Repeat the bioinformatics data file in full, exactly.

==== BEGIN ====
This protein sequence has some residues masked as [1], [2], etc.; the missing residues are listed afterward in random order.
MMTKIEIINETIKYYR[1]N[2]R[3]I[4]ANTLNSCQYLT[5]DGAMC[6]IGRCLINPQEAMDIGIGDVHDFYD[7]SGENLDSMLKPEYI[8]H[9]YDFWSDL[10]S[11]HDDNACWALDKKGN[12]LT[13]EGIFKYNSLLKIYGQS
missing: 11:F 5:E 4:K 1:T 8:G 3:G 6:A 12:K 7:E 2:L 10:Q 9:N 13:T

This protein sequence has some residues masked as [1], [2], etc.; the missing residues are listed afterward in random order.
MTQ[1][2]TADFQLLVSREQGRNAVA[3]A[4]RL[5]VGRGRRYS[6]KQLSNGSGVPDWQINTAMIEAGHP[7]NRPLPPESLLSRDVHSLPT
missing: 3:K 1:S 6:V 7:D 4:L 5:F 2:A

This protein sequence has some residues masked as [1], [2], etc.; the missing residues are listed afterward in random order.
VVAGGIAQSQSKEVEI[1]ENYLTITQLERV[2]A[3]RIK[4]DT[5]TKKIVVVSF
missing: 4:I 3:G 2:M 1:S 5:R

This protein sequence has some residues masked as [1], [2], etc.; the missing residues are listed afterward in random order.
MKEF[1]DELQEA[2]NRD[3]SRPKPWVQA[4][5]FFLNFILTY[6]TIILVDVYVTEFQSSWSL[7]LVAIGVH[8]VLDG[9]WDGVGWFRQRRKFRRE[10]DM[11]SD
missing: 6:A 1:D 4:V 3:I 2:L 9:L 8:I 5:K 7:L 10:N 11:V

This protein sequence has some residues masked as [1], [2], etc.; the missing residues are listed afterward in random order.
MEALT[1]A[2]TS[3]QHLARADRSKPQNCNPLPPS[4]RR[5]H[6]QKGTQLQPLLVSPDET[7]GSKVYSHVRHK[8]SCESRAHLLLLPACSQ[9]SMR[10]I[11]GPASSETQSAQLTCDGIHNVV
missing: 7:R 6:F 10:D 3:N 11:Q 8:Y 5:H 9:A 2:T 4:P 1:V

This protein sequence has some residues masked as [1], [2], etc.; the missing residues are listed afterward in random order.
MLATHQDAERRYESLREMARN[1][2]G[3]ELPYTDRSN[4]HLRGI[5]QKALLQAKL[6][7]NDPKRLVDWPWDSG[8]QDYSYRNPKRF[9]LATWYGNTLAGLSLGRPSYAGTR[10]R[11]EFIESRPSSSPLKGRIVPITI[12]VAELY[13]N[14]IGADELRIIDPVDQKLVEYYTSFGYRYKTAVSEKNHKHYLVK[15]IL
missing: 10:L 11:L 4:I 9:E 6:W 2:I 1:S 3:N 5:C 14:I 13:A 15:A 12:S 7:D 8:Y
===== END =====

This protein sequence has some residues masked as [1], [2], etc.; the missing residues are listed afterward in random order.
MMTKIEIINETIKYYR[1]N[2]R[3]I[4]ANTLNSCQYLT[5]DGAMC[6]IGRCLINPQEAMDIGIGDVHDFYD[7]SGENLDSMLKPEYI[8]H[9]YDFWSDL[10]S[11]HDDNACWALDKKGN[12]LT[13]EGIFKYNSLLKIYGQS
missing: 11:F 5:E 4:K 1:T 8:G 3:G 6:A 12:K 7:E 2:L 10:Q 9:N 13:T

This protein sequence has some residues masked as [1], [2], etc.; the missing residues are listed afterward in random order.
MTQ[1][2]TADFQLLVSREQGRNAVA[3]A[4]RL[5]VGRGRRYS[6]KQLSNGSGVPDWQINTAMIEAGHP[7]NRPLPPESLLSRDVHSLPT
missing: 3:K 1:S 6:V 7:D 4:L 5:F 2:A

This protein sequence has some residues masked as [1], [2], etc.; the missing residues are listed afterward in random order.
VVAGGIAQSQSKEVEI[1]ENYLTITQLERV[2]A[3]RIK[4]DT[5]TKKIVVVSF
missing: 4:I 3:G 2:M 1:S 5:R

This protein sequence has some residues masked as [1], [2], etc.; the missing residues are listed afterward in random order.
MKEF[1]DELQEA[2]NRD[3]SRPKPWVQA[4][5]FFLNFILTY[6]TIILVDVYVTEFQSSWSL[7]LVAIGVH[8]VLDG[9]WDGVGWFRQRRKFRRE[10]DM[11]SD
missing: 6:A 1:D 4:V 3:I 2:L 9:L 8:I 5:K 7:L 10:N 11:V

This protein sequence has some residues masked as [1], [2], etc.; the missing residues are listed afterward in random order.
MEALT[1]A[2]TS[3]QHLARADRSKPQNCNPLPPS[4]RR[5]H[6]QKGTQLQPLLVSPDET[7]GSKVYSHVRHK[8]SCESRAHLLLLPACSQ[9]SMR[10]I[11]GPASSETQSAQLTCDGIHNVV
missing: 7:R 6:F 10:D 3:N 11:Q 8:Y 5:H 9:A 2:T 4:P 1:V

This protein sequence has some residues masked as [1], [2], etc.; the missing residues are listed afterward in random order.
MLATHQDAERRYESLREMARN[1][2]G[3]ELPYTDRSN[4]HLRGI[5]QKALLQAKL[6][7]NDPKRLVDWPWDSG[8]QDYSYRNPKRF[9]LATWYGNTLAGLSLGRPSYAGTR[10]R[11]EFIESRPSSSPLKGRIVPITI[12]VAELY[13]N[14]IGADELRIIDPVDQKLVEYYTSFGYRYKTAVSEKNHKHYLVK[15]IL
missing: 10:L 11:L 4:I 9:E 6:W 2:I 1:S 3:N 5:C 14:I 13:A 15:A 12:S 7:D 8:Y